Getting scammed can happen to the best of us.
A client of ours recently fell victim to a tax scam. Contrary to what you may think, she’s not an elderly woman who gets easily confused by technology – she’s a young, highly intelligent woman who nevertheless managed to get taken in. The call looked like it came from a legitimate ATO phone number, the caller threatened that she would go to jail and warned her not to hang up the phone, and then demanded that she pay her outstanding balance (which was about $2K) in Google Play Store gift cards.
What was particularly sophisticated about this scam was that not only did it appear to come from a legitimate ATO phone number, but the scammers also pretended to contact her tax agent to confirm the debt.
A more recent scam that’s currently doing the rounds is a text message purporting to be from the ATO, saying that your tax refund is ready, with a link you have to click on to claim it.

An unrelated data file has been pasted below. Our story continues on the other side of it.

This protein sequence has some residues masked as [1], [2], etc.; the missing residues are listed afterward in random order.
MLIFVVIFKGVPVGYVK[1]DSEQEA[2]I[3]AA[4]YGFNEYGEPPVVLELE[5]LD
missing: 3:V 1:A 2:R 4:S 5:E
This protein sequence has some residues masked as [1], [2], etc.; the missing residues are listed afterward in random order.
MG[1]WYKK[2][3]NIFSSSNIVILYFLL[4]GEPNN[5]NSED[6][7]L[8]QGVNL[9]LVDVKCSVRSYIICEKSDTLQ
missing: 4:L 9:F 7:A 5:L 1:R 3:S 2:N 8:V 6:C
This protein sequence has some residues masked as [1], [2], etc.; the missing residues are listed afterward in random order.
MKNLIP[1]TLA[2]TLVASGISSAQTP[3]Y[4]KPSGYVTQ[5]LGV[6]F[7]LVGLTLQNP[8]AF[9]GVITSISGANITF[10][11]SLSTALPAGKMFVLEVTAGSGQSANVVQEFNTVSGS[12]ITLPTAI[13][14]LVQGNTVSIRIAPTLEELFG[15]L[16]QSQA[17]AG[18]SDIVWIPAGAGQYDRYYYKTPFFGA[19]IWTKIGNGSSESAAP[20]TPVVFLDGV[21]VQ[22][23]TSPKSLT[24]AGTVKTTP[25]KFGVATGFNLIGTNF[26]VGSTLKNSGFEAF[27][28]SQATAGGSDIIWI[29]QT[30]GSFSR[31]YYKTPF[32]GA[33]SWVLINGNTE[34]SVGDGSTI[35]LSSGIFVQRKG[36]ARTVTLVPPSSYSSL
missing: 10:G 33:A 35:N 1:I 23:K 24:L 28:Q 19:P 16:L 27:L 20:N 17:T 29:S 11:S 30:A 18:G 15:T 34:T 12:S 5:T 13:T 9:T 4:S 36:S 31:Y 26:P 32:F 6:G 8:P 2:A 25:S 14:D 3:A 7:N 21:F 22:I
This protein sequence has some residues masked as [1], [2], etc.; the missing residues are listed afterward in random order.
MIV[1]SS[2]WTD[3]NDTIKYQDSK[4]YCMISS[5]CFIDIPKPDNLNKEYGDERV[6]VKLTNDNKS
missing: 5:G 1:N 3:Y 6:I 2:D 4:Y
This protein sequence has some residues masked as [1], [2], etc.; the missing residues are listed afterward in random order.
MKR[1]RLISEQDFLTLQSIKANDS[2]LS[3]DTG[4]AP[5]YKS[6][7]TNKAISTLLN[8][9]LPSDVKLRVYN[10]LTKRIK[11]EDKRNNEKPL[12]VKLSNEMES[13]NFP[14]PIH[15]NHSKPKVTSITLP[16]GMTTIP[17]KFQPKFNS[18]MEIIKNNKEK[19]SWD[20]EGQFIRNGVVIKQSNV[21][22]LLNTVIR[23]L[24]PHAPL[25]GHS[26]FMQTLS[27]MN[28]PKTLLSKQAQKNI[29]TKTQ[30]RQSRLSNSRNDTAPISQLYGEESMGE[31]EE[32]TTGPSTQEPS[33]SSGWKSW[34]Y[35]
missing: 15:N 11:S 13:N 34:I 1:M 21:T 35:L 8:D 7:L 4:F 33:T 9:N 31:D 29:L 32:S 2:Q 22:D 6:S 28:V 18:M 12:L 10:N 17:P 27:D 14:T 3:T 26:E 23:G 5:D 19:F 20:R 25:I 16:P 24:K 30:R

Here’s what you need to know to beat the scammers at their own game:
- The ATO will not send you an email or SMS asking you to click on a link or directing you to a login page. Their main forms of contact are a letter in the mail or a message in MyGov. When in doubt, call the ATO directly (13 28 61) by manually typing the numbers into your phone’s keypad.
- Representatives from the ATO will never threaten to deport you or throw you into jail.
- If someone from “the ATO” says you need to pay your outstanding debt with iTunes or Google Pay gift cards, prepaid Visa cards, cryptocurrency or a direct credit to a personal bank account, you’ll know it’s a scammer.
- Similarly, the ATO will never request that you pay a fee in order to release your tax refund – they can deduct any outstanding amounts owed to Centrelink or other agencies automatically.
- The caller is a ‘robo-voice’.
If you experience any of the above, delete the text message or hang up the phone. Further, if you think you have fallen victim to a scammer, contact your bank or financial institution immediately.